It’s a faster, more efficient way to start production, Miles said.

Blue and white coated-workers tap on keyboards and consult one another throughout the building.  Working in 12-hour shifts throughout the day, management wears white, line workers wear blue. The constant hum and whir of the processers and air conditioning provide a sustained white noise. It’s a strange combination of both quiet and loud. Air in the plant is circulated 16 times per minute and is kept at positive pressure to keep any particles grounded.

Solar cell wafers are automatically flipped over in the assembly line at Mission Solar Energy manufacturing plant. Photo by Iris Dimmick.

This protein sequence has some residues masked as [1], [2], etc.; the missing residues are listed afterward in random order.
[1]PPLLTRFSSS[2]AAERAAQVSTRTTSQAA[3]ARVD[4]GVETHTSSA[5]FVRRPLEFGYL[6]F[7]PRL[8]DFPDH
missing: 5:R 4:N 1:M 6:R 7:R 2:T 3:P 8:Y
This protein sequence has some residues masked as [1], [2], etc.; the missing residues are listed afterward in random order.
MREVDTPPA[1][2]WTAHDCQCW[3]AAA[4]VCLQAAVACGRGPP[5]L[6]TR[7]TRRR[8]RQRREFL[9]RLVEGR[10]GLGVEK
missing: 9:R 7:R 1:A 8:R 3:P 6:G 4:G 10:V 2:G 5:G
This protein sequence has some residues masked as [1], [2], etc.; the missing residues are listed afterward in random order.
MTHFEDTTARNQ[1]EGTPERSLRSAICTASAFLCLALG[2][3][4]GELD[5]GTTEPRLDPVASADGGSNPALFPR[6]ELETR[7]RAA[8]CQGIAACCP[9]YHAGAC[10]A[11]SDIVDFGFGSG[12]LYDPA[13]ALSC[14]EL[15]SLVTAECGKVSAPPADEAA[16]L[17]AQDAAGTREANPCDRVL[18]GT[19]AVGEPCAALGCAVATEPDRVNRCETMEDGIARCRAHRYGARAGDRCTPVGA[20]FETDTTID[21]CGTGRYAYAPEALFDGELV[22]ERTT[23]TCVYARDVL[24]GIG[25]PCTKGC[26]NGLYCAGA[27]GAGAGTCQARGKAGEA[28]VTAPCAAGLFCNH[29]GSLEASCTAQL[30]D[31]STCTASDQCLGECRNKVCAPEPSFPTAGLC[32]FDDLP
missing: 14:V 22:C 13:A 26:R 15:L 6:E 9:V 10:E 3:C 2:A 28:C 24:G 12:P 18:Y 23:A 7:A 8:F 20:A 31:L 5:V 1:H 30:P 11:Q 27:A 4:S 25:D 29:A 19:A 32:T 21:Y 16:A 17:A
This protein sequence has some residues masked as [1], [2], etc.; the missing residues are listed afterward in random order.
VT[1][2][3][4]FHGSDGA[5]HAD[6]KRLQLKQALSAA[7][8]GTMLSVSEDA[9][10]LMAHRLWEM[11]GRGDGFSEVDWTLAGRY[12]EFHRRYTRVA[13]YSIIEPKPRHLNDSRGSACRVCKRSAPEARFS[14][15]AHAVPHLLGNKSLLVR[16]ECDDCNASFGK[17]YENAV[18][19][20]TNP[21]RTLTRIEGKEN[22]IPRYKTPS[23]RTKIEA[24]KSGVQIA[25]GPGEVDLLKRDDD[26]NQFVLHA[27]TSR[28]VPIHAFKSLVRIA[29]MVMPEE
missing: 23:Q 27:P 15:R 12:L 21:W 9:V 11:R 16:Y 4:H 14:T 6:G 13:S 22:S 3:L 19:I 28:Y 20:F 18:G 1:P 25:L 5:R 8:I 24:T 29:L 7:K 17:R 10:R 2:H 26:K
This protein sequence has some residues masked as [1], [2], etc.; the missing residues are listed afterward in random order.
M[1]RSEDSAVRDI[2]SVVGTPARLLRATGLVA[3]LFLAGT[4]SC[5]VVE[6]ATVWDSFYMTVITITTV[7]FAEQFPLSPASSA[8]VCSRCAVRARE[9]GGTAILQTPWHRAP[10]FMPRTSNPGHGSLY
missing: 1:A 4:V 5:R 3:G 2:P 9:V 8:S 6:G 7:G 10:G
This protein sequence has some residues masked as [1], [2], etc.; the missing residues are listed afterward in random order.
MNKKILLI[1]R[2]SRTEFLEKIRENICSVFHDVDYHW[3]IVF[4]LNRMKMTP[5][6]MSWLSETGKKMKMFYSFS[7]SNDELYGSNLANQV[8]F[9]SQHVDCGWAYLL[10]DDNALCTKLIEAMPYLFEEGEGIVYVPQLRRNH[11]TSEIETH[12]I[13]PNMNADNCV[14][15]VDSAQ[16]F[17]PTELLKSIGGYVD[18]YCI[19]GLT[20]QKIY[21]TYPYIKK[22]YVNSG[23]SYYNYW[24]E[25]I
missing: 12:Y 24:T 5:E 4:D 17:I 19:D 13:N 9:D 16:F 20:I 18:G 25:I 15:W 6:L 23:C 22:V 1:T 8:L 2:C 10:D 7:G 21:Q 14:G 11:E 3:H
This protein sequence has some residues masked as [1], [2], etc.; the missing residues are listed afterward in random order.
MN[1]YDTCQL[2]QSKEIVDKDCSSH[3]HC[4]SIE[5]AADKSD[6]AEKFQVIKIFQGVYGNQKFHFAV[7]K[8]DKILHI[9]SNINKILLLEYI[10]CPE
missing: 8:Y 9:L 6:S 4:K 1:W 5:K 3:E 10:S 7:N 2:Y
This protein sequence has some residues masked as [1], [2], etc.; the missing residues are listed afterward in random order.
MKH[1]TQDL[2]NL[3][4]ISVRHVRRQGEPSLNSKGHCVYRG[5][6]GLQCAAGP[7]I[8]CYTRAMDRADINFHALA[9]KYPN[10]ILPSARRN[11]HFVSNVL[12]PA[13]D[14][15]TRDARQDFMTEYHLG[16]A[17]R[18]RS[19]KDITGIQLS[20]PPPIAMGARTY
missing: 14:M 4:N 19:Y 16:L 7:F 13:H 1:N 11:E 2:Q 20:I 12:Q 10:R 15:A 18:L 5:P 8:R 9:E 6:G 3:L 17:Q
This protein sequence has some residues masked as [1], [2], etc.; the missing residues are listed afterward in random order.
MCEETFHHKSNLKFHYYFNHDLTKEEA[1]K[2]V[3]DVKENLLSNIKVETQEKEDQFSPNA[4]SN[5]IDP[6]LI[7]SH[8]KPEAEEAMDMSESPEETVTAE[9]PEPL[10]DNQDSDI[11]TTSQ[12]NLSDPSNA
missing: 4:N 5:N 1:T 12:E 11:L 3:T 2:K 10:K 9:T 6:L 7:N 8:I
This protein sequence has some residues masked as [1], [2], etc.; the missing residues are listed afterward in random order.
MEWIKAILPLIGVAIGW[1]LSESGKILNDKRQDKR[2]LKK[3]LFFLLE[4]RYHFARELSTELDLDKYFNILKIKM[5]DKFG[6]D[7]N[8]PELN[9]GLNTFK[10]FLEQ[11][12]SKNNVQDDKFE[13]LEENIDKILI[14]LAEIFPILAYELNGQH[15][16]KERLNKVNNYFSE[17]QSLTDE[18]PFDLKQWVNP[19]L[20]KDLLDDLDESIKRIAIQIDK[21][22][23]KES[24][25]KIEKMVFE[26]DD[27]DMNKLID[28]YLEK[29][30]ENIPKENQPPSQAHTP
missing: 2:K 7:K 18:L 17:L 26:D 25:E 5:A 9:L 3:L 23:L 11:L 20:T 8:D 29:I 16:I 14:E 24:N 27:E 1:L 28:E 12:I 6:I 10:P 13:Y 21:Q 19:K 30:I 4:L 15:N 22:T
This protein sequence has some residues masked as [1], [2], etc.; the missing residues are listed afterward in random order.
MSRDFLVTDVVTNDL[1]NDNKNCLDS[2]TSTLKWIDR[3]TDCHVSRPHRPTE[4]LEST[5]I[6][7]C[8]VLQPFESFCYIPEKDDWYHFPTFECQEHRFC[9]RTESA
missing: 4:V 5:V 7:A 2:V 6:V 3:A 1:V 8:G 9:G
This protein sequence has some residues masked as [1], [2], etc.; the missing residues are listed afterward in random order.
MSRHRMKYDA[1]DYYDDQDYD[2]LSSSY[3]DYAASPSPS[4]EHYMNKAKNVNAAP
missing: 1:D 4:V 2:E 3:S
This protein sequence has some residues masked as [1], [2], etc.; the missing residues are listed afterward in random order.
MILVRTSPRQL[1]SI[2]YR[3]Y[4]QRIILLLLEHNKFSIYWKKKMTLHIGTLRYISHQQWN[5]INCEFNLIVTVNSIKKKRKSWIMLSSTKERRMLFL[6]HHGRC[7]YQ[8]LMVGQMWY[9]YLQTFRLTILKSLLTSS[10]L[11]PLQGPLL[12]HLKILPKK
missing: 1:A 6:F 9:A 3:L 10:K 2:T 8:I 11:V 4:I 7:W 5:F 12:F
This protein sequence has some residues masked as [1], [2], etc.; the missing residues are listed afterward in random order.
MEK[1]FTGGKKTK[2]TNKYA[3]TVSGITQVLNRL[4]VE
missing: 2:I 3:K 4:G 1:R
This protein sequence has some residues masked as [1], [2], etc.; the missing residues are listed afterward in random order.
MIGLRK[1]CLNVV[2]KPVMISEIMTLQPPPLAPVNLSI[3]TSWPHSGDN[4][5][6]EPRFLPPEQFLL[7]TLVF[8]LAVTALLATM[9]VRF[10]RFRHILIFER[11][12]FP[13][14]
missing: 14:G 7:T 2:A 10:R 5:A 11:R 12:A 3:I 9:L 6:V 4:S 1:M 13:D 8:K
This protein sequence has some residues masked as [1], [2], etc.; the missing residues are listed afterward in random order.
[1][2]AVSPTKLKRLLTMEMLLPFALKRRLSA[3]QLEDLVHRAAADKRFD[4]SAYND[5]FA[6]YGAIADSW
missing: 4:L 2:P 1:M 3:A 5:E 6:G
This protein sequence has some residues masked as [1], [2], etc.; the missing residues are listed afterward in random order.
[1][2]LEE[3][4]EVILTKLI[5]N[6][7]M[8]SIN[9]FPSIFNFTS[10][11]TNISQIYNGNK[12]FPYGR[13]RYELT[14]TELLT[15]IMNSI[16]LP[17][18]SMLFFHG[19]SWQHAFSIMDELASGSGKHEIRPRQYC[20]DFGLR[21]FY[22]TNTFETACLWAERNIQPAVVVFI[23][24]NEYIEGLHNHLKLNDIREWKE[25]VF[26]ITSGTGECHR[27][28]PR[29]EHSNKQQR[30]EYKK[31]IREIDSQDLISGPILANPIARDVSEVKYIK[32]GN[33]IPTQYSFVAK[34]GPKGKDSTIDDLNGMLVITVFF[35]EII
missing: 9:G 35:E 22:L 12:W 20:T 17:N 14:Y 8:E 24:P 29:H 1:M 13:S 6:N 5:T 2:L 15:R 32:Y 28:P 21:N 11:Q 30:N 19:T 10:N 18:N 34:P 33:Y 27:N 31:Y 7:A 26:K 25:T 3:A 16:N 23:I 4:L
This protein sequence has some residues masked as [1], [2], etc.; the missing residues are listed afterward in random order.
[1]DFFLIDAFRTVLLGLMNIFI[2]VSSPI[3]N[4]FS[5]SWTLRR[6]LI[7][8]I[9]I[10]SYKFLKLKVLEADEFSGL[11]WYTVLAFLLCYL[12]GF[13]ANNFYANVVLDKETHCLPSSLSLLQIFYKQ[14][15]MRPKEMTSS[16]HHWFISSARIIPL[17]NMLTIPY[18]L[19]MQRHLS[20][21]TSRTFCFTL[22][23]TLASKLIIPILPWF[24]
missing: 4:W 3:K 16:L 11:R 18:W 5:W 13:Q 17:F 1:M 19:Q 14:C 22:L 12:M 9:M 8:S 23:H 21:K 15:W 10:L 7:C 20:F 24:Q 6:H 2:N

Solar cell wafers are automatically flipped over in the assembly line at Mission Solar Energy manufacturing plant. Photo by Iris Dimmick.

The process is similar to manufacturing computer (semi-conductor) chips, but simpler, Miles said. Previous to his work at Mission Solar, Miles worked for almost four years at Applied Materials in China.  While there, he oversaw the creation of four solar plants. Applied Materials has 14 plants worldwide. Before that, he spent 18 years with Motorola and saw its semiconductor production shift towards cell phones as the company spun off its semiconductor production to Freescale in Austin.

Mission Solar is his third solar company, ninth factory, and sixth solar factory. It was his son that brought up the switch from semiconductor work to solar.

“‘You gotta do more for the Earth,'” he remembers his son telling him. “So I looked into it and found that it’s very similar work.